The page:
I’m thinking of the days, I won’t forget a single day believe me.
I bless the light, I bless the light that lights on you believe me.
And though you’re gone you’re with me every single day believe me.

Days I’ll remember all my life. Days when you can’t see wrong from right.
You took my life, but then I knew that very soon you’d leave me.
But it’s alright, now I’m not frightened of this world believe me.

I wish today could be tomorrow.
The night is long, it just brings sorrow, let it wait.

Thank you for the days, those endless days, those sacred days you gave me.
I’m thinking of the days, I won’t forget a single day believe me.

Days I’ll remember all my life. Days when you can’t see wrong from right.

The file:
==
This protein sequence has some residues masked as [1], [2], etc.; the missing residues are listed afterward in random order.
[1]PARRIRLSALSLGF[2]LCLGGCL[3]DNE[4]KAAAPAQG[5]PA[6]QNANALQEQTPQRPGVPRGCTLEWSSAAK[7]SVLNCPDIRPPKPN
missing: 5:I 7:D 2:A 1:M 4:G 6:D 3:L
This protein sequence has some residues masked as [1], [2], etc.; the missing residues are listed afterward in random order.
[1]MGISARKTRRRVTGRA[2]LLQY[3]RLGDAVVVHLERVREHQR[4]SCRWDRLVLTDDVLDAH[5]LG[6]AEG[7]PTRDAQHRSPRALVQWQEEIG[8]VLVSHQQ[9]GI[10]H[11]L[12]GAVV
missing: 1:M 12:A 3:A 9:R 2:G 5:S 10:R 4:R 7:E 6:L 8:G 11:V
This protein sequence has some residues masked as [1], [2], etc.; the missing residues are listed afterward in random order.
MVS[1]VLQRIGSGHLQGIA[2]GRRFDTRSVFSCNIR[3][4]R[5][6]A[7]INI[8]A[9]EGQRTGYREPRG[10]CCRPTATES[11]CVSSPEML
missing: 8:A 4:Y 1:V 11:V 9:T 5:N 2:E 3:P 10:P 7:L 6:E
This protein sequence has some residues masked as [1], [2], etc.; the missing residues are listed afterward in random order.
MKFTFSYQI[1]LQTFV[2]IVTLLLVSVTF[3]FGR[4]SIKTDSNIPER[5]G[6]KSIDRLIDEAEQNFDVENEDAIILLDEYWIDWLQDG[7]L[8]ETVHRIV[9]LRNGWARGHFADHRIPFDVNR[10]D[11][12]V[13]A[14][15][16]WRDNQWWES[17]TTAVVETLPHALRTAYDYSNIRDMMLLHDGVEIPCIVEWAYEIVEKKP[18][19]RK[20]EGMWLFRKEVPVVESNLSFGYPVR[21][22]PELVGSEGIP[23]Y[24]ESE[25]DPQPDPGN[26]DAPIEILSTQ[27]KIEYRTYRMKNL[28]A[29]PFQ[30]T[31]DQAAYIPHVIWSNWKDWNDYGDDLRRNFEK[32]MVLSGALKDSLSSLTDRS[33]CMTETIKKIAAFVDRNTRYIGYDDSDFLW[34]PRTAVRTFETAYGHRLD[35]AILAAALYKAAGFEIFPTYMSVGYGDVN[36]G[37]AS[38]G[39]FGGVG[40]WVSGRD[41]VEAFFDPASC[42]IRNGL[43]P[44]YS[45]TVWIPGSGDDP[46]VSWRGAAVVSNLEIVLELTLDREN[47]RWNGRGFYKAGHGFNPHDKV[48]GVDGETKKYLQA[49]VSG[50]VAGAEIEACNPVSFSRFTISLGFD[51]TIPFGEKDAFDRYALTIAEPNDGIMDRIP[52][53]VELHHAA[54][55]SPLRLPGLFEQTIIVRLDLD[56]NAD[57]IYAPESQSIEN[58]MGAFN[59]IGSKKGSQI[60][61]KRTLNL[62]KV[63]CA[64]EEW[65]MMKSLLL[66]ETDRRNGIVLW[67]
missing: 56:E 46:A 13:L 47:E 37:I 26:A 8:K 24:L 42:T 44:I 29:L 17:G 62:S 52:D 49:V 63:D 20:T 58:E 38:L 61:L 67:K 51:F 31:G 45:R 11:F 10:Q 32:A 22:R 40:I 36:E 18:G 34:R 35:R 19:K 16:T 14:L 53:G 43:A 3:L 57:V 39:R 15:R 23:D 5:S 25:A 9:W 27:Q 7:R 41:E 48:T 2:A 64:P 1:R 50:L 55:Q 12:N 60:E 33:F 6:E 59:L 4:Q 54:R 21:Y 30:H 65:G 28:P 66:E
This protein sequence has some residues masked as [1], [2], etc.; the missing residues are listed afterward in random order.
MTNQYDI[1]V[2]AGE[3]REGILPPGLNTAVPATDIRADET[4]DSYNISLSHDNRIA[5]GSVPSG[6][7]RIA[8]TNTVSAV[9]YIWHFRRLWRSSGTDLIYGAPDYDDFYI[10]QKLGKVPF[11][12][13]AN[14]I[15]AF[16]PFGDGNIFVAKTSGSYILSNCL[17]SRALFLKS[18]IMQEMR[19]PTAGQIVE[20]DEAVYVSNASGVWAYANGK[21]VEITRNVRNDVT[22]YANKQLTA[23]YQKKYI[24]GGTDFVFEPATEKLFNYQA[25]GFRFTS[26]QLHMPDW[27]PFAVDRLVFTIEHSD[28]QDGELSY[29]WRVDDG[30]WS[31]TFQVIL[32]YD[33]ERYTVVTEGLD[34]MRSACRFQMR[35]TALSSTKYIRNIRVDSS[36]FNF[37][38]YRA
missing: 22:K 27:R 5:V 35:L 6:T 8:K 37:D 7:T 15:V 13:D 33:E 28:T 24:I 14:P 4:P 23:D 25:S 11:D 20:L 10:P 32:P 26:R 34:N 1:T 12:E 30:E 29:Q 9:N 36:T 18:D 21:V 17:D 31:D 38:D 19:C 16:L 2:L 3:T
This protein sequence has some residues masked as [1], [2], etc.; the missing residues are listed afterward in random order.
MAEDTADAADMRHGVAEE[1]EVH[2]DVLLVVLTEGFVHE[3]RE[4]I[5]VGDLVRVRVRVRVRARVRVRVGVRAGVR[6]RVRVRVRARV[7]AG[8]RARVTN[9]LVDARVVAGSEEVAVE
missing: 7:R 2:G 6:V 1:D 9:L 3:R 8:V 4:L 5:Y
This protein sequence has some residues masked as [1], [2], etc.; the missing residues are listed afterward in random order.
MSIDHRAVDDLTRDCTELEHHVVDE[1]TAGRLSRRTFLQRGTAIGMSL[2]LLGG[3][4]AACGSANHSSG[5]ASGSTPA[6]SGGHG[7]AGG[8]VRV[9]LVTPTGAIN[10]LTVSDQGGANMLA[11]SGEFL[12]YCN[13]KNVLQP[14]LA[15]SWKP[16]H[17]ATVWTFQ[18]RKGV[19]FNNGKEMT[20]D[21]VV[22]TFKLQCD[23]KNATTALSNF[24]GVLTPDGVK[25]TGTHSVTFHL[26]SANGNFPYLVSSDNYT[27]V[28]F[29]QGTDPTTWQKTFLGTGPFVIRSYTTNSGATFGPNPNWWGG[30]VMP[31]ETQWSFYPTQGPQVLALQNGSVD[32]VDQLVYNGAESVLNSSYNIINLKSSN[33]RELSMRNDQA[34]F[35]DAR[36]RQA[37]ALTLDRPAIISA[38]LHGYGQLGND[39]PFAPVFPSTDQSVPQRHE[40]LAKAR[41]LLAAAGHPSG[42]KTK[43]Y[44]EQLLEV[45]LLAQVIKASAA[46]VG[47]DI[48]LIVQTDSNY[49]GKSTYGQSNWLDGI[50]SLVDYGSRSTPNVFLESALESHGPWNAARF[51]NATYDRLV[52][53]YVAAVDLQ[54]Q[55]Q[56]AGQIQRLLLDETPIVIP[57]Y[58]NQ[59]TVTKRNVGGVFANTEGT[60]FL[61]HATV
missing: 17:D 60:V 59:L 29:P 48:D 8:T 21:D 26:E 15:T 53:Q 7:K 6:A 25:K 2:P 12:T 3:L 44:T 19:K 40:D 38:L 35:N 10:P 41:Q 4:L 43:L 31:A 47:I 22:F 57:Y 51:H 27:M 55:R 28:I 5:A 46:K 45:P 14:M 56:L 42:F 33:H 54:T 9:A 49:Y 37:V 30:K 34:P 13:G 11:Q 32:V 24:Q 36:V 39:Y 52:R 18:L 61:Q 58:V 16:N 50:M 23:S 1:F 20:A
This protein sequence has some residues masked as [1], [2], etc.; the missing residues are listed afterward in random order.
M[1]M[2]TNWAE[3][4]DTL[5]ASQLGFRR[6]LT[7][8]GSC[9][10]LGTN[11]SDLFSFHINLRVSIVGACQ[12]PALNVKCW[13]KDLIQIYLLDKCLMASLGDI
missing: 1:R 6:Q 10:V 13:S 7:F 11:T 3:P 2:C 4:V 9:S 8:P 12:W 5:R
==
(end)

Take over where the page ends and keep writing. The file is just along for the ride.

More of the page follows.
You took my life, but then I knew that very soon you’d leave me.
But it’s alright, now I’m not frightened of this world believe me.


Thank you for the days, those endless days, those sacred days you gave me.
I’m thinking of the days, I won’t forget a single day believe me.
I bless the light, I bless the light that lights on you believe me.
And though you’re gone you’re with me every single day believe me.


There, that's nice, isn't it? A positive message to leave my nearest and dearest. And, as a bonus, the whole thing is over in three minutes. I don't think music played at a funeral should go on too long, do you? Anyway, here's three versions of the song:

Original video

Bonus TOTP performance

Source material...

And as an aside, the Kirsty MacColl website is an amazing resource and something of an Internet rabbit hole, with great detail about every song. Have a look sometime...